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Restaurant Review: Fleming's Prime Steakhouse & Wine Bar of Austin

Posted 12 January, 2014 at 2:43am by Michael Chu
(Filed under: Dining)

At the beginning of October 2013, I received an invitation to attend a dinner at Fleming's to preview their new menu. With a new baby and my work schedule, I wasn't able to make it, so I didn't participate. At the end of October, the menu revamp was launched nationwide at all Fleming's locations. A couple weeks later, Fleming's reached out again to see if I was interested in tasting some of the new menu items. I wasn't able to get the time to work until the first week of January, but we managed to get the dinner arranged and set up at the Fleming's in Austin, Texas (downtown location near the convention center).
Fleming's Exterior

Unfortunately, I had never eaten at a Fleming's before, so I couldn't compare the new menu to the old with this visit. In fact, I knew very little about Fleming's and what little I had heard about them over the years led me to believe the steakhouse was expensive, boring, and mediocre. After dining there, I have to say I was quite surprised with the experience and truly enjoyed my dinner.

Instead of ordering off the menu, I asked them to put together a dinner for us that showcased the items they wanted us to taste. A wedge salad was brought out and my heart sank. This was one of the new and exciting items they wanted to show me? Oh well. I cut into the iceberg lettuce, tossed it lightly in the blue cheese dressing and took a bite. The lettuce was fresh and the crunch was refreshing even on a cold night (it was just above freezing that night). The dressing was smooth and perfect - with a very mild blue cheese flavor that doesn't overwhelm but flavorful enough to season the lettuce and change what is normally a bland salad into something very tasty. The bacon and blue cheese slab that accompanied the salad was also a delicious addition. In many ways, this dish was the perfect example of my dining experience - it sounded like it would be boring and bland, but turned out to be well executed and tasty. The New Wedge Salad ($9.50).
The New Wedge Salad

I also had the Heirloom Tomato & Housemade Burrata Salad ($9.95) which comes with red and golden beets, arugula, and a lemon-pistachio vinaigrette. I'm a big fan of burrata (a mozzarella pouch filled with a smooth blend of mozzarella and cream), but this burrata was different than what I was used to getting. There was no outer shell of mozzarella and the cream and mozzarella blend wasn't smooth and velvety. Instead, it was blended so the texture was similar to that of a fine ricotta cheese providing the flavor of burrata but with a texture and consistency that works better in a salad and a traditional burrata would. As a fan of beets, burrata, and arugula, I enjoyed this salad, but was surprised that I preferred the wedge salad with it's mild blue cheese dressing. Both salads were flavorful, but neither one was overly salty.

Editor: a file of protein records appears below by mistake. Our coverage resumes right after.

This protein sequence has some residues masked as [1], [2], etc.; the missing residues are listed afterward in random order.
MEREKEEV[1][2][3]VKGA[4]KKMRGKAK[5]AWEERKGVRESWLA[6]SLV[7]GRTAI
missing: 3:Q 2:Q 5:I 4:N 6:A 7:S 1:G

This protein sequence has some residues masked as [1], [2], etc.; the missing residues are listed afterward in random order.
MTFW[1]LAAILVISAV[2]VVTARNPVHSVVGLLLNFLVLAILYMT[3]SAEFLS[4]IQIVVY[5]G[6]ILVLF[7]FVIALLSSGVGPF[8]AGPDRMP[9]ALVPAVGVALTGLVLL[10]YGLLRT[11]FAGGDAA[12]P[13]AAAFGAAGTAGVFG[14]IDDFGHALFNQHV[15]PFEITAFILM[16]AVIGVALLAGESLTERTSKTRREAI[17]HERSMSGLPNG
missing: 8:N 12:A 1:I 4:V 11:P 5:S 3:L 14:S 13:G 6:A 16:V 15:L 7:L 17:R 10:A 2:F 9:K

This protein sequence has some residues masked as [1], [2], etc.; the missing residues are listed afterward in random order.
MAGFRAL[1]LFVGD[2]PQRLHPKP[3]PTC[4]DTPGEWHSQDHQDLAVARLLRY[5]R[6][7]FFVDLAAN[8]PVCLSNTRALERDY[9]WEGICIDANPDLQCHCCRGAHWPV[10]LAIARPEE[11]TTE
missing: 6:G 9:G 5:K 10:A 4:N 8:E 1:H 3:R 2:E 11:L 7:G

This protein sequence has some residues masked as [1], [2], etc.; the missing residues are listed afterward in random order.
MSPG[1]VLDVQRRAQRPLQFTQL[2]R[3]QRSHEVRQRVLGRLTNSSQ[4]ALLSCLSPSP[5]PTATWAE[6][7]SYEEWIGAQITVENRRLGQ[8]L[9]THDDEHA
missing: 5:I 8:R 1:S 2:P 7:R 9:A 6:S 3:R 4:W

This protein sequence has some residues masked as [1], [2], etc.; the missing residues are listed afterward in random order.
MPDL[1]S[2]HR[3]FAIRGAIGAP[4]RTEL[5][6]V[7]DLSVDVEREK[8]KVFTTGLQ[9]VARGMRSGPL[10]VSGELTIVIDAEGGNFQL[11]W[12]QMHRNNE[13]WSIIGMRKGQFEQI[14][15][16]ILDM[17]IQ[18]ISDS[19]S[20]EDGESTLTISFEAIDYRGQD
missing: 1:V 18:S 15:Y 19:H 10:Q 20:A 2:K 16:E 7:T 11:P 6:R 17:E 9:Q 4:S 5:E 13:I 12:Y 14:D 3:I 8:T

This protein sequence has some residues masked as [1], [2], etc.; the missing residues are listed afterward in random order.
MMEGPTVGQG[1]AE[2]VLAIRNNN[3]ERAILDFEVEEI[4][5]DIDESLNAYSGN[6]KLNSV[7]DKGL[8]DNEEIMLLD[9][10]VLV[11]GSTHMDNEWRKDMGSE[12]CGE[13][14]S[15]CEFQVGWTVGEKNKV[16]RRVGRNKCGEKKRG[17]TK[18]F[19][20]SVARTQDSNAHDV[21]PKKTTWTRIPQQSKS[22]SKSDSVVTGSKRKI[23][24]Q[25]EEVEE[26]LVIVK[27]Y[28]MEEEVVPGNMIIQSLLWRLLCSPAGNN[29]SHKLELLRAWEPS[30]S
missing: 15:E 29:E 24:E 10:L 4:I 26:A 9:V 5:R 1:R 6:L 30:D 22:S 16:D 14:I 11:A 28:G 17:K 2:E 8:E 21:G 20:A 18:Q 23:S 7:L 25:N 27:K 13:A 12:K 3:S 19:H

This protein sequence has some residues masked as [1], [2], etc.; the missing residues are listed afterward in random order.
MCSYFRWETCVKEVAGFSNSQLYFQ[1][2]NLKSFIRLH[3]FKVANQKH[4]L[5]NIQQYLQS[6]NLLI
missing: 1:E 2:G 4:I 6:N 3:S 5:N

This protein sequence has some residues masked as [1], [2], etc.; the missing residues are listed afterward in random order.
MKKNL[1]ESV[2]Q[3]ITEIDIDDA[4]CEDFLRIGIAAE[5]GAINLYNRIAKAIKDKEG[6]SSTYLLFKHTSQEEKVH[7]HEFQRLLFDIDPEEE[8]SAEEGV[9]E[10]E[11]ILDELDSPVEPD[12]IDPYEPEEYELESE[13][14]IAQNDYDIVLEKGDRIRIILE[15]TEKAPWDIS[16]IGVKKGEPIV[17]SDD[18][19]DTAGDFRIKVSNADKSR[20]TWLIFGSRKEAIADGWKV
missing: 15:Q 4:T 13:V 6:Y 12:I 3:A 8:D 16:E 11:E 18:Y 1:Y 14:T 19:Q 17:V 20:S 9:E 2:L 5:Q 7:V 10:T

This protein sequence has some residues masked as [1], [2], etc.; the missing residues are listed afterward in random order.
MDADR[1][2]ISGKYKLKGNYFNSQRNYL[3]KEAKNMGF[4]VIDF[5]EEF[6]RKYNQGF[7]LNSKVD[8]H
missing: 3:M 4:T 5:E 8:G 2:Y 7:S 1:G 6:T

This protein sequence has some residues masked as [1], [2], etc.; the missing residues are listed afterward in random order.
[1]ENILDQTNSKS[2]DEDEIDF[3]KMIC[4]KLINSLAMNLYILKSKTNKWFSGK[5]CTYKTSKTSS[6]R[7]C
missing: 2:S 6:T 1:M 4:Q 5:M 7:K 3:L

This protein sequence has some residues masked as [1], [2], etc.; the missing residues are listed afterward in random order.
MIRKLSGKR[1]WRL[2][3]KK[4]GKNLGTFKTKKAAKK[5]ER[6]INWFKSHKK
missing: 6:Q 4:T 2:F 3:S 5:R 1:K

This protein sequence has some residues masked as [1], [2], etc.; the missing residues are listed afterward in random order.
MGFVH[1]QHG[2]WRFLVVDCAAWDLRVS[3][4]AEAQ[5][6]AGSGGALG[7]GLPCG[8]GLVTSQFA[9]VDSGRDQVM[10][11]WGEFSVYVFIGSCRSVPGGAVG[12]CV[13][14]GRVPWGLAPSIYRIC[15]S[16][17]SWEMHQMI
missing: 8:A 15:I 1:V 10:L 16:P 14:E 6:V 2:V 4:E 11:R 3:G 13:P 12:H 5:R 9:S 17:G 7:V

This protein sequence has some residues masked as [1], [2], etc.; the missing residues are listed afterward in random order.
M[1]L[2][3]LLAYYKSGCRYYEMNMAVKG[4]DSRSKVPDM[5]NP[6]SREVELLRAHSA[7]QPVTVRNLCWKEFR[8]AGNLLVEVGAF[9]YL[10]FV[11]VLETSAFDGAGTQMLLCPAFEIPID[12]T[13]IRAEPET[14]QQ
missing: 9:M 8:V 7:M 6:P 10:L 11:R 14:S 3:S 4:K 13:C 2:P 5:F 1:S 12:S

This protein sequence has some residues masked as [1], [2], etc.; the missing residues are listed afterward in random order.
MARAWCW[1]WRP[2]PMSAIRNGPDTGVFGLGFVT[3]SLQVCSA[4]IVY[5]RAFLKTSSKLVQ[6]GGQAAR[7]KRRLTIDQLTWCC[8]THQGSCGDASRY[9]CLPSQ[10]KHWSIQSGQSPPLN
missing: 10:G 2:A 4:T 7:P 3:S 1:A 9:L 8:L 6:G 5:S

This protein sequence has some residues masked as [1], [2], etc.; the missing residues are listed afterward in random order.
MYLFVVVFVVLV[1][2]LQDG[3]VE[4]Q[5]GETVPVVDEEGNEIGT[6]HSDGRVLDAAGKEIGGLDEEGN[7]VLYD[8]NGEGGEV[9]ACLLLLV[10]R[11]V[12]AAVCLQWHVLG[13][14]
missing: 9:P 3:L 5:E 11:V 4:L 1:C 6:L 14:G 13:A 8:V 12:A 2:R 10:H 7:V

Heirloom Tomato & Housemade Burrata Salad

Our first steak was the iron-crusted Dry-Aged Prime Ribeye ($53.50) with King Crab With Herb Butter Companion ($11.95). Apparently, Fleming's used to only serve wet-aged steak (where the beef is aged while in a cryovac bag [like supermarket beef] for 21 days). Their new menu introduces two dry-aged steaks: the ribeye and the new york strip. Since dry-aging results in better flavor and texture, I was surprised that they didn't have dry-aged steaks previously.
Iron Crusted Dry Aged Prime Ribeye Steak with King Crab with Herb Butter Companion

The ribeye steak was ordered medium-rare and came medium-rare. The steak needed no sauce or other seasoning (good steak doesn't need anything else unless someone messed up), but I have to say that the crab does enhance the beef and lets you vary the flavors between bites. The best part of the steak was the iron-crust which apparently is an extra step where the steak is extra seared on cast iron giving it a thin crunchy crust that remained crunchy even through the last bite. I have to say, it's the best crust I've had on a steak in perhaps five years.
Ribeye Steak Cooked Medium Rare

The other steak was a Dry-Aged New York Strip ($54.95) with Truffled Poached Lobster Companion ($12.50). This one had their "normal" crust achieved by broiling at 1600 degrees. The lobster was tender and also worked well as a companion, but I preferred the sweet and saltiness of the king crab.
Dry Aged Prime New York Strip Steak with Truffled Poached Lobster Companion

The New York strip was ordered medium-rare and came rare. This worked out well for me since I prefer my strip steaks to be rare (and I do believe it's better for a steakhouse to err on the cooler side than overcooking), but I was surprised that the steak didn't come as ordered. Since I prefer this cut rare anyway, I didn't send it back to get fixed, but I did mention it to our server so the kitchen would know.
New York Strip Steak Cooked Rare

We tried the Rosemary & Garlic Cipollini Onions ($8.50) as a side which was well prepared and worked well with the steaks.
Rosemary & Garlic Cipollini Onions

Dessert was not a new item - Chocolate Lava Cake ($12.50). Chocolate Lava Cake feels dated - like a dessert from the nineties - but when it works, it works.
Chocolate Lava Cake

This one was tasty, flowed nicely, and was actually quite a good way to end the meal. I guess that's why it's so commonly found on the dessert menus of steakhouses. In this case, it was rich without feeling heavy and nicely executed.
Chocolate Lava Cake

As I mentioned before, I was pleasantly surprised by my dinner at Fleming's and found the steaks (especially the iron-crusted dry-aged rib eye) recommendation worthy. I plan on going back and taking Tina once our daughter has weaned and we get a sitter.

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